With your solo material, you’ve worked in many different musical styles. When writing, are you influenced by what instrumentation will be used?
“No, not during the writing process. If you look at the Yazoo material, those albums sound very cohesive. If you actually strip them back and take away Vince’s electronics, the song sources are very disparate. You’ll get the pure pop of Vince’s taste; you’ll get the grim of my taste. And there is a lot of difference within that. I think it’s more a case of the lyricism and the melodic information informs the track of where it wants to go. Sound-wise in the new album, perhaps “Happy Giddy” is the most lightweight of bedrocks, and that’s because there’s a light-weightiness to the subject matter. The very fact that it’s talking about the facile superficialness of bright lives lived in social media; it requires a lighter touch.”
How did you come to work with Guy?
“I have a real problem meeting people. I often feel socially inept. It was one of those situations where my managers were trying to get me working. I wanted to work, and I knew I couldn’t keep saying no, that I didn’t want to meet somebody. So, someone if the office had suggested Guy as being a good match. I knew nothing about his history. I’m not particularly bothered with what other people do. I don’t say that as an unkindness; I’m just not locked into the industry. When I want to do music, I participate, but I don’t really consume. So I went along to meet Guy, to not be difficult. And as it transpired, the minute I met him, I knew that he was the man for me. It was bizarre; the first few weeks we knew each other he never directed any conversation to my face. He would always speak to another part of the room because that’s who Guy is. There’s a great intimacy in writing together, and we’ve found that we have the same language. I understand his nuances, and he understands mine. To work with a man who has that much trust in you as an artist, especially when you’ve been a part of the mainstream, is really significant. Often people think they want to re-light my commercial fire, and they think that’s what I’m waiting for, this big mainstream hit. That is of no interest to me. I’d love it if people engaged in this record and bought it, of course I would, but it’s certainly never going to be my motivation. What I love about Guy is that from day one, I could tell he was prepared to do music for music’s sake. If that meant it would fall on its ass, then it would fall on its ass but we’d have made the record we wanted to make.”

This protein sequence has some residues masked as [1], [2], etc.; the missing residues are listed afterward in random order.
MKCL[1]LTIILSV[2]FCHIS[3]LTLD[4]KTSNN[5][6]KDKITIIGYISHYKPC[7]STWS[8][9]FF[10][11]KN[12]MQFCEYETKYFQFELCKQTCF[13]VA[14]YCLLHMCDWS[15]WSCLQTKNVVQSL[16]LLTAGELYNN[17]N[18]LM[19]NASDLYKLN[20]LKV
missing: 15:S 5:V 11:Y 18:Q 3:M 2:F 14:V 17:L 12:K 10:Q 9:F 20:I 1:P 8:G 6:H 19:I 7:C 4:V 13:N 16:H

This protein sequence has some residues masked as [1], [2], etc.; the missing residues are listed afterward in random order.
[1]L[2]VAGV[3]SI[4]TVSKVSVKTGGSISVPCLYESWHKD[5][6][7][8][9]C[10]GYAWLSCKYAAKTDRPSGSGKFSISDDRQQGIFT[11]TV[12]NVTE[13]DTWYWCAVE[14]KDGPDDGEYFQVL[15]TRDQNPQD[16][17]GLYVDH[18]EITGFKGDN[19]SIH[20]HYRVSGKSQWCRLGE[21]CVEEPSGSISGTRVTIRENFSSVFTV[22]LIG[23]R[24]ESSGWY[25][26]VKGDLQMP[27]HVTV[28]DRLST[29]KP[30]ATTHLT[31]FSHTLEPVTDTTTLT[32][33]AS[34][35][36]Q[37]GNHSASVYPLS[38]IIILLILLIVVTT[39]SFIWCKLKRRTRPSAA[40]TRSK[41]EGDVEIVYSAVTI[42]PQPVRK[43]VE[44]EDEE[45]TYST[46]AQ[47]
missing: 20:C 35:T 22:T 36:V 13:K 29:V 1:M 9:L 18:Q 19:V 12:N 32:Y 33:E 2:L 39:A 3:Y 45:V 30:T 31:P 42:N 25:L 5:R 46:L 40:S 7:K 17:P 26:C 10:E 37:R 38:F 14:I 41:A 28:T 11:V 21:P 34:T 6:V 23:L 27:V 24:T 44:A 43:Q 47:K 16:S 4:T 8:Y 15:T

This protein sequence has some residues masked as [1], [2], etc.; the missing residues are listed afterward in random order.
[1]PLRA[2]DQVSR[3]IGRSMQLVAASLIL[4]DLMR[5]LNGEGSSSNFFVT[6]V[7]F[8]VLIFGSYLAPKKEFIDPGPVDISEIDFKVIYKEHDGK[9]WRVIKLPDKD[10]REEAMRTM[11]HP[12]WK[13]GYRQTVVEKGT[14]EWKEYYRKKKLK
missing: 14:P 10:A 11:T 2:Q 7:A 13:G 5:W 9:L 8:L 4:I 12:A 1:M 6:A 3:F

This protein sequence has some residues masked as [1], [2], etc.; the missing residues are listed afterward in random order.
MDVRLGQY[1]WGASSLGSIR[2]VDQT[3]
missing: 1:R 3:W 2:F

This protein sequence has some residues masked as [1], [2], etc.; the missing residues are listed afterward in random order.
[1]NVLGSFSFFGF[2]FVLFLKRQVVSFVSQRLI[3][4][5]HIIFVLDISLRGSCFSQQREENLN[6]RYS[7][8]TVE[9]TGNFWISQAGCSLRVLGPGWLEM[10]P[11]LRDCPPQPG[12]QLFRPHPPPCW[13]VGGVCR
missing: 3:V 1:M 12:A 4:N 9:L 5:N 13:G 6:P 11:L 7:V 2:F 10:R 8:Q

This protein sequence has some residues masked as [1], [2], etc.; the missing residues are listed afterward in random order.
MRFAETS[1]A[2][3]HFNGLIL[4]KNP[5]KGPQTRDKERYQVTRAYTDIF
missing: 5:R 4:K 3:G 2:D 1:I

You’re touring soon; what type of instrumentation will you be using?
“We’re a three piece in all—John Garden and Sean McGhee, the guys who I wrote ‘The Rarest Birds’ and ‘Reassuring Pinches’ with. It’s an electronica set, and what works for me is that it enables me to cover the trajectory of the whole of my career without it sounding like some nasty sort of karaoke or a mish-mash of styles. Electronica has been my bedrock. I think that’s because I have such a burr; there’s so much wood to my voice that you put me with organic instruments and I slip between the weave, and you lose a lot of the information. Singing to electronica is often like water on Formica; you can see the shape of my stain, and I like that. So that’s what I’ve brought to the live stage. Everything I do is live. I’m very much in the moment, and there’s a precision within the music that enables those wefts to be audible.”